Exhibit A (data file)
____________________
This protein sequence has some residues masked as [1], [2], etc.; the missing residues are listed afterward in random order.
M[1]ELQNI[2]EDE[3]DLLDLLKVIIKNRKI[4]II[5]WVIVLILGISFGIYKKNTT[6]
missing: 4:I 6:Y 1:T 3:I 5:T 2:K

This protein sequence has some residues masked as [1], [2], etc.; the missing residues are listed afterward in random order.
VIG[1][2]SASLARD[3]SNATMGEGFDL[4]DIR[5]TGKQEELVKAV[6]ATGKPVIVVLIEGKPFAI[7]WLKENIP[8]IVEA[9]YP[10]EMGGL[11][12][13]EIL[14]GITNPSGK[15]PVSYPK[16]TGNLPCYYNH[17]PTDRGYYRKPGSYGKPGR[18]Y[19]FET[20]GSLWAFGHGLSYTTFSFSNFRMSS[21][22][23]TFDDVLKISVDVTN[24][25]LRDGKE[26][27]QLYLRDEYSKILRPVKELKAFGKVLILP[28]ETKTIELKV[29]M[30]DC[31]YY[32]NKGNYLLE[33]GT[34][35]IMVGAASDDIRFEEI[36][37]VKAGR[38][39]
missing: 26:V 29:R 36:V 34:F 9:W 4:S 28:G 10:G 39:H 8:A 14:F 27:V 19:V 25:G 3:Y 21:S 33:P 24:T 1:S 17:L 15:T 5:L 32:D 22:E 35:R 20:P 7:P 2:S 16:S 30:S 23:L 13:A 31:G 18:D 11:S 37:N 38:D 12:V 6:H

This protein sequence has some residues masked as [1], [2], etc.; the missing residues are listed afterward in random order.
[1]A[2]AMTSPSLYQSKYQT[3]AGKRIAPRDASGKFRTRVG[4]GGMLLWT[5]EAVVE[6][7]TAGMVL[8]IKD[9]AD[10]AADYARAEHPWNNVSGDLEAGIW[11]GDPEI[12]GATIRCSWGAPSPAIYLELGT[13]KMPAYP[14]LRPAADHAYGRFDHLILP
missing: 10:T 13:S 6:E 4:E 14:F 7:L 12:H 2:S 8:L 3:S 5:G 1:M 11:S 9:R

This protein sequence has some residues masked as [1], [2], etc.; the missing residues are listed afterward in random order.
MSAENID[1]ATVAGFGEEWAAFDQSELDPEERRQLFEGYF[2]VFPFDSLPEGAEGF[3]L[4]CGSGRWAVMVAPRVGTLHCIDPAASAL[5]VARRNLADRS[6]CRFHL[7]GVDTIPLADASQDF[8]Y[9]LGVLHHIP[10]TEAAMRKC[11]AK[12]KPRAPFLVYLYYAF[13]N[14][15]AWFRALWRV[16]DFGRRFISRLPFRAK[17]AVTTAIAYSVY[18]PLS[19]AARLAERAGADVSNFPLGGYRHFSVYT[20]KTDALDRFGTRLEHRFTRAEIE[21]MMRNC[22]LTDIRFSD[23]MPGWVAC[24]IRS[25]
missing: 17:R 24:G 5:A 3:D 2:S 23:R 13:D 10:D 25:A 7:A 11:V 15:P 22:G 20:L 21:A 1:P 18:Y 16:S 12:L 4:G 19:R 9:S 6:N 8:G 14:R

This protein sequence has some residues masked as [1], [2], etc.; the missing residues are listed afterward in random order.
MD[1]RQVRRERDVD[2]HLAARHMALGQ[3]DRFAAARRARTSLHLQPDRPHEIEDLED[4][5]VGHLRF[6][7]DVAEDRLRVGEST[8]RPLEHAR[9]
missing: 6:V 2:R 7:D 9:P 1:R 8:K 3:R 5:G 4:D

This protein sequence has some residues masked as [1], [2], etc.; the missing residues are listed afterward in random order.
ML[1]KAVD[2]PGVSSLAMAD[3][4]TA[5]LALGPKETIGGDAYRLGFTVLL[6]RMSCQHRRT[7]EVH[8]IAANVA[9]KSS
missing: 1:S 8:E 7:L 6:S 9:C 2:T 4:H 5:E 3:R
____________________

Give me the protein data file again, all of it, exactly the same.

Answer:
This protein sequence has some residues masked as [1], [2], etc.; the missing residues are listed afterward in random order.
M[1]ELQNI[2]EDE[3]DLLDLLKVIIKNRKI[4]II[5]WVIVLILGISFGIYKKNTT[6]
missing: 4:I 6:Y 1:T 3:I 5:T 2:K

This protein sequence has some residues masked as [1], [2], etc.; the missing residues are listed afterward in random order.
VIG[1][2]SASLARD[3]SNATMGEGFDL[4]DIR[5]TGKQEELVKAV[6]ATGKPVIVVLIEGKPFAI[7]WLKENIP[8]IVEA[9]YP[10]EMGGL[11][12][13]EIL[14]GITNPSGK[15]PVSYPK[16]TGNLPCYYNH[17]PTDRGYYRKPGSYGKPGR[18]Y[19]FET[20]GSLWAFGHGLSYTTFSFSNFRMSS[21][22][23]TFDDVLKISVDVTN[24][25]LRDGKE[26][27]QLYLRDEYSKILRPVKELKAFGKVLILP[28]ETKTIELKV[29]M[30]DC[31]YY[32]NKGNYLLE[33]GT[34][35]IMVGAASDDIRFEEI[36][37]VKAGR[38][39]
missing: 26:V 29:R 36:V 34:F 9:W 4:S 28:G 10:G 39:H 8:A 14:F 27:V 19:V 25:G 3:Y 21:S 33:P 24:T 1:S 17:L 15:T 5:L 32:D 22:E 35:R 20:P 7:P 2:S 16:S 30:S 23:L 13:A 31:G 18:D 11:S 37:N 38:D 12:V 6:H

This protein sequence has some residues masked as [1], [2], etc.; the missing residues are listed afterward in random order.
[1]A[2]AMTSPSLYQSKYQT[3]AGKRIAPRDASGKFRTRVG[4]GGMLLWT[5]EAVVE[6][7]TAGMVL[8]IKD[9]AD[10]AADYARAEHPWNNVSGDLEAGIW[11]GDPEI[12]GATIRCSWGAPSPAIYLELGT[13]KMPAYP[14]LRPAADHAYGRFDHLILP
missing: 10:T 13:S 6:E 4:E 14:F 7:L 12:H 2:S 8:L 3:S 5:G 1:M 11:S 9:R

This protein sequence has some residues masked as [1], [2], etc.; the missing residues are listed afterward in random order.
MSAENID[1]ATVAGFGEEWAAFDQSELDPEERRQLFEGYF[2]VFPFDSLPEGAEGF[3]L[4]CGSGRWAVMVAPRVGTLHCIDPAASAL[5]VARRNLADRS[6]CRFHL[7]GVDTIPLADASQDF[8]Y[9]LGVLHHIP[10]TEAAMRKC[11]AK[12]KPRAPFLVYLYYAF[13]N[14][15]AWFRALWRV[16]DFGRRFISRLPFRAK[17]AVTTAIAYSVY[18]PLS[19]AARLAERAGADVSNFPLGGYRHFSVYT[20]KTDALDRFGTRLEHRFTRAEIE[21]MMRNC[22]LTDIRFSD[23]MPGWVAC[24]IRS[25]
missing: 17:R 24:G 5:A 3:D 2:S 23:R 13:D 10:D 25:A 7:A 11:V 15:P 22:G 20:L 21:A 1:P 18:Y 16:S 12:L 4:G 19:R 9:S 6:N 8:G 14:R

This protein sequence has some residues masked as [1], [2], etc.; the missing residues are listed afterward in random order.
MD[1]RQVRRERDVD[2]HLAARHMALGQ[3]DRFAAARRARTSLHLQPDRPHEIEDLED[4][5]VGHLRF[6][7]DVAEDRLRVGEST[8]RPLEHAR[9]
missing: 6:V 2:R 7:D 9:P 1:R 8:K 3:R 5:G 4:D

This protein sequence has some residues masked as [1], [2], etc.; the missing residues are listed afterward in random order.
ML[1]KAVD[2]PGVSSLAMAD[3][4]TA[5]LALGPKETIGGDAYRLGFTVLL[6]RMSCQHRRT[7]EVH[8]IAANVA[9]KSS
missing: 1:S 8:E 7:L 6:S 9:C 2:T 4:H 5:E 3:R